You’ve got your cannabis startup going: licensing is in process, your business plan completed, marketing plan written, site plan done, security and operations are all there. Things are looking good, except for the money part. You need an investor or two to help make it happen.
Before you’re ready to go to the dance, make sure you know the steps.
We talked with Eric Seifert about the relationship between investors and cannabis entrepreneurs and what startups need to know when seeking an investment partner.
Eric has been working with investors and startups outside of cannabis for a decade at the Michigan SBDC and since leaving the SBDC has been helping bridge the funding gap in the cannabis space. His company, Left Coast Capital works with investors looking for solid businesses, in cannabis and other businesses as well. Here are ten things Eric says cannabis entrepreneurs need to know before opening themselves up to an investor.
1) If you know how to grow marijuana, but don’t know much about business, find a partner who does. “Investors look for business sense and experience.” Having a passion for cannabis goes a long way, but so does the idea that you will succeed in business. “If you need to, bring in someone to help your business, to supplement what you really don’t know or what you recognize as a weakness. Show how you can mitigate that.” You need a solid business plan and it’s smart to give an investor several scenarios for outcomes—one that’s modest, another that shows what you believe to be reasonable growth and another that blows the roof off of all expectations of how the business will grow if things go well.
2) One of the hardest parts for cannabis entrepreneurs is that they don’t have the kind of documentation that other businesses might have as proof of prior success. “Even a caregiver can show what they’ve done already and how they’ve tracked income and expenses. When you’re scaling up a business, you need to point to your past success, even if it is just a year or two.”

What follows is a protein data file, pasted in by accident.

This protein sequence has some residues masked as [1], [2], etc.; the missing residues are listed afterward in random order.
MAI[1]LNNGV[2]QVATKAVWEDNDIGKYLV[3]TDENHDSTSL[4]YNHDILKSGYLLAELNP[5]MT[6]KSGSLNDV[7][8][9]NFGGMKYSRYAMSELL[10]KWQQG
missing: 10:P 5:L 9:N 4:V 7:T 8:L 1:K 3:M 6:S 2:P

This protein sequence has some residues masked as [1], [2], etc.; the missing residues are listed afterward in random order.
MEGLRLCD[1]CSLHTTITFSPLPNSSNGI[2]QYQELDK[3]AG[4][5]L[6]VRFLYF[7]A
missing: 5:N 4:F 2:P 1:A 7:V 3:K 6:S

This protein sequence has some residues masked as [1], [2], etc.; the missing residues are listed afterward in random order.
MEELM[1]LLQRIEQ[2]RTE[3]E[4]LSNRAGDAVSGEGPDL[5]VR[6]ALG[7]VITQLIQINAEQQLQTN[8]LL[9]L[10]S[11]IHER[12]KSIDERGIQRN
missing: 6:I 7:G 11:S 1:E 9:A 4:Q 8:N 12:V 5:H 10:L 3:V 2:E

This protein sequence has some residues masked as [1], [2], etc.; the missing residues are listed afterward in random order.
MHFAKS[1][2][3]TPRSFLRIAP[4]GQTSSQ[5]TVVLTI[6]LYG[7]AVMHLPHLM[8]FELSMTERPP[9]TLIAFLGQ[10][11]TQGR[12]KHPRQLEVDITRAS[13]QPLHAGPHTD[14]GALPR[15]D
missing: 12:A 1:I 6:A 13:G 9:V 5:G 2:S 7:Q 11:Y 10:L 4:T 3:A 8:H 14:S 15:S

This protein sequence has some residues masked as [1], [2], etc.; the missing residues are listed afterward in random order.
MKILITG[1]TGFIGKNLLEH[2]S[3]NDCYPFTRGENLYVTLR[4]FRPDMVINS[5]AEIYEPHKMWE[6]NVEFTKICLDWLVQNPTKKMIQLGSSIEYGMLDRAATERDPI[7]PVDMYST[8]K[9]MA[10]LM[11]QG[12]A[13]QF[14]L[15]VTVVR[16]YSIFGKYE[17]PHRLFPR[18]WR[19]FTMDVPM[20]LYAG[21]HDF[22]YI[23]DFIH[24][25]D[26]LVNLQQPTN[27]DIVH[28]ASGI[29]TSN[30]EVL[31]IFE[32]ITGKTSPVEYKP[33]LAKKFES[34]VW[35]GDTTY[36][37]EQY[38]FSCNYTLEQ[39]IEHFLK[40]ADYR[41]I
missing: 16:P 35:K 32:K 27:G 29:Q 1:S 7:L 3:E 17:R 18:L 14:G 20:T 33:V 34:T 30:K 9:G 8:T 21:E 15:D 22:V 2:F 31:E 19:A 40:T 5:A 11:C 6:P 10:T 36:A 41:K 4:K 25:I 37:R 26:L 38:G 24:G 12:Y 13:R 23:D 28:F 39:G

3) Find great legal and accounting representation. “Compliance is going to be a major issue, if you successfully launch, but then are audited and shut down, that will make for a dissatisfied investor. You need to have your attorney draw up investment documents that protect you.”
4) You’ll want to work with an accredited investor, someone who can produce a signed affidavit that they have at least $1 million in net worth, an annual income of at least $200,000. This documents that they are an SEC accredited investor.
What Cannabis Investors Want From You
5) Every cannabis investor is looking for one thing: making more money than they might in the market. “In your business plan and pitch deck, you need to be able to show profits that are greater than the stock market.” Investors want to get their money back in about 3-4 years and they’ll want a portion of the profits beyond the investment. “They want a big return because they’re taking on so much risk.”
6) Most cannabis investors want something beyond a return on their investment, and you should expect they would negotiate a percentage ownership of your company for the long or short term. “Investors tend to like hard assets, so a first lien on your building might be an option. If there’s a failure, the investor has something to sell to recoup their losses.”
Show the Investors Your Passion for Cannabis
7) The entrepreneur, rather than the cannabis industry is where an investor will focus his or her attention. “Investors look for people who are in business for something bigger than making money.” They want to see a passion for the medicinal value of the plant, either personally or for a family member, so make sure you have a relatable story.
8) Plan to talk about how you’re going to handle cash and how you plan to mitigate the risk involved with it. “Investors want to know that their investment won’t be lost at gunpoint. Cannabis investors want to know what you’re doing to handle cash and security.”
9) Create a great pitch deck and practice your presentation. “No more than 20 minutes from start to finish, followed by 20 minutes of Q&A.” Investors don’t need to hear every detail about your business—don’t drown people in details until they ask for them.” Investors who want more will ask for it. Stick to the regional view when you’re pitching—don’t worry about national picture yet. “Until cannabis is legal across the U.S. there’s not much point in spending time talking about it. You need to get the investor’s attention with high-level summary information.”
10) Don’t underestimate your knowledge and skill in the cannabis marketplace. “You need to show passion and expertise for the industry. It’s an 8 or 9 on the scale of importance.”